By reading the short stories and novellas in this volume, one quickly realizes that the term "space opera" is used rather broadly. Here's my synopsis of the stories (and some general observations along the way):
"Saving Tiamaat," "Verthandi's Ring" & "Hatch": I don't really know, because I found them so convoluted that I didn't finish them. Some of the authors of these stories introduce the reader to a slew of aliens, alien civilizations, and future technologies in a few pages, where maybe a 50 page introduction to a 300 or so page book would be adequate.
"Winning Peace": Not bad, but could have used a longer treatment. A common theme in this volume seems to be the situation where one group of humans (or aliens) subjugate another group of humans, who find some means of revenge in the end.
"Glory": There are so many things going on in this story, that I'm not sure why the author didn't write a full-fledged novel. I would even read it.
"Maelstrom": This is one of the more memorable stories because it's about a group of rag-tag actors on a recently colonized Mars who put on a play which loosely reflects the lives of colonists. It's surprisingly humorous, but categorizing it as a "space opera" is really a stretch.
"Blessed by an Angel": If I hadn't have read Peter Hamilton's incredible "Pandora's Star" (and the much more mediocre sequal "Judas Unchained"), I would have been completely lost. That's another thing that you find in the volume -- some of the backgrounds of these short stories were already covered in full-blown novels. This particular story is ok, but I would think incomprehensible to one who didn't read "Pandora's Star."
"Who's Afraid of Wolf 359"?: I'm sure I read it, but nothing sticks with me.
"The Valley of the Gardens": A touching Romeo and Juliet type love story set on an alien world. This also cries out for a longer treatment.
"Dividing the Sustain": Utterly bizarre. Don't know what quite to think about it. Another thought I have about alot of these stories is that the authors tend to forget that if real/actual/virtual time is substantially longer than one's perceived time on a space-ship, the technology will change completely once the voyage is finished (think about our technology 20 years ago).
"Minla's Flowers": A superb novella about a space traveller who attempts to advance a civilization before its time to avert disaster. I really liked this one and am interested in reading more by the author (Alastair Reynolds).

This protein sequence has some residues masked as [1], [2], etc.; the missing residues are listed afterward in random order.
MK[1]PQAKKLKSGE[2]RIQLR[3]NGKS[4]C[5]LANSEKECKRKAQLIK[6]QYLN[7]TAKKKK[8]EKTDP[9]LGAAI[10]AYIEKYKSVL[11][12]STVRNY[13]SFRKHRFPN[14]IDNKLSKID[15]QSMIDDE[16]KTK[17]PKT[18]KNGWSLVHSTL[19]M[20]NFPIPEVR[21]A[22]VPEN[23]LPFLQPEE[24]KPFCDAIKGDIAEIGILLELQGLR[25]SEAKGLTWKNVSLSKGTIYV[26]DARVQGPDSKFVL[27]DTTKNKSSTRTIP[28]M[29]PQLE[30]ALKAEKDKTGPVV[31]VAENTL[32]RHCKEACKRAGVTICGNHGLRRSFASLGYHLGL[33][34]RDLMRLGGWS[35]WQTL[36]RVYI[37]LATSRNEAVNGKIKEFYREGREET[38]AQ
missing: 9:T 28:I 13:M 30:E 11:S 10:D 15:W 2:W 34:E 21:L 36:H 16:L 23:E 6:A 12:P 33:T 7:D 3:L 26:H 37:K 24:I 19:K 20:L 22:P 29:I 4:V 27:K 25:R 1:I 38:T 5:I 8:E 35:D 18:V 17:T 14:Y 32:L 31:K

"Splinters of Glass": Most of it describes a chase scene on flying skateboards through icy pathways on Europa (and a love story to boot). OK, as far as it goes.
"Rememberance": An interesting tale about an alien race that nearly destroys humanity and makes everyone (save one person) forget about it. Humanity now has the power to destroy them. Also could have been better as a full fledged novel, or a decent Star Trek episode.
"The Emperor and the Maula": Maybe because I'm such a huge Robert Silverberg fan, this was my favorite entry. It tells the story of a far future human race, that had finally found peace and cooperation, only to be subjugated by the Ansaar, who conquer the Earth through a terrifying shock and awe campaign, and then basically treat humans like an insignificant nuisance (part of the "Maula" -- creatures below contempt). A brave young woman named Laylah visits the Ansaar's home planet knowing it means her certain execution. But she manages to get in the presence of the Emperor who doesn't quite know what to make of her. Silverberg's traditional skills, such as describing exotic alien planets, and the arrogance of a supreme leader, shine through here. "The Emperor and the Maula" could probably work just as well as a fable without a scifi/space opera setting. In fact, it reminded me somewhat of the story of Purim, (Laylah reminded me an awful lot of Esther).
"The Worm Turns": Strange and surrealistic. Like some of the other stories, one needs to probably understand something about wormholes in order to appreciate it, which I really don't.
"Send them Flowers": Dull and one of the few entries I thought was too long.
"Art of War": An exo-art historian, who has a hostile relationship with his mother (a four star general in the military), tries to find a pattern in how an enemy alien race arranged art in caves which they had stolen from humans. Huh?
"Muse of Fire": I loved "Hyperion," but I often find Dan Simmon's writing to be extremely dense. Here, he shows off his obviously prodigious knowledge of Shakespeare. The story wasn't bad, but he really shouldn't have tried to cram all this stuff (the performance of Shakespearean plays in front of a serious of increasingly God-like aliens) into 61 pages.
Read "The New Space Opera," if you like short science fiction stories. It may also lead you to an author or two in whom you might become interested.